Sharon Ulep: I think it’s critical. And, the important part of data, rather than a sort of anecdote, is that you get to, “Where do we need to improve?” And, we start talking about numbers instead of pointing fingers at individuals. So, when you want to think about improvement and relationships, that data transparency, everybody understanding those numbers, gets us to a place where we talk about the process rather than talking about people.

Chris Moshier: We’ve also observed that when you look at the data, you can demonstrate the impact of decisions that individuals are making, and how it’s impacting other processes downstream, which leads to case volume and an OR utilization.

Sharon Ulep: Exactly

Empower front line staff to drive care and operational improvements

Chris Moshier: You know, it almost sounds too easy. It sounds like you can apply some analytics, it’ll pinpoint what the issue is, and then you go tell someone a change, and problem solved. It feels like change might be the biggest challenge. And, it’s because of people. Can you describe how you help people change?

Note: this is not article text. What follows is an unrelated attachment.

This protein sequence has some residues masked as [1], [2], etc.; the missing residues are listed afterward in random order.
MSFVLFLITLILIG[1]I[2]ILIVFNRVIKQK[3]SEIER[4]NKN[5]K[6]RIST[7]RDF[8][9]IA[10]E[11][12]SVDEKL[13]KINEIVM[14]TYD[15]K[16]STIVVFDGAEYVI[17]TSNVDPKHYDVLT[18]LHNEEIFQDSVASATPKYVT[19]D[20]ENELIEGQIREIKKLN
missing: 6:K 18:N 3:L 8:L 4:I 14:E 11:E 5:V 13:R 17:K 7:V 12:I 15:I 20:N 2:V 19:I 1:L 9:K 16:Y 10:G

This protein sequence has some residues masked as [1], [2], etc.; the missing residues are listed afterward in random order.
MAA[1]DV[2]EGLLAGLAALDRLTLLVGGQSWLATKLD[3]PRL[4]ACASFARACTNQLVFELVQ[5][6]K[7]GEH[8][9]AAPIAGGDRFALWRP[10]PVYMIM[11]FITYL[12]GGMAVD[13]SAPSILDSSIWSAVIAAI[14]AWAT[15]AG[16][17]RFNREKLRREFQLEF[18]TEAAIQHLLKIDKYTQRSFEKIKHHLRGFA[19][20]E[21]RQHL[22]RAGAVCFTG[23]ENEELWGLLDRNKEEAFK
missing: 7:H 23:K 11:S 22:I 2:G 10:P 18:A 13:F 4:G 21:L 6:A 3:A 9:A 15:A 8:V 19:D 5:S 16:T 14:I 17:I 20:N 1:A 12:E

Sharon Ulep: I think that’s a critical thing to discuss. So, analytics points out where the opportunity is. But, what you really need to recognize is that, you have to help your individual frontline employees prioritize what their tasks are, and understand how to do it in a consistent and reliable way, so that every single time they turn a room, they can achieve the same turnaround time. Every single time that they start in the morning, they can achieve a significant improvement in their first case on time starts, but also a very consistent experience for the patient in the morning when they’re coming in and getting prepared for surgery. This type of view of analytics is a pinpoint of where your opportunities are, but helping that circulator who’s worked in your hospital for 15 or 20 years understand how to change his or her work, that’s where the magic is at.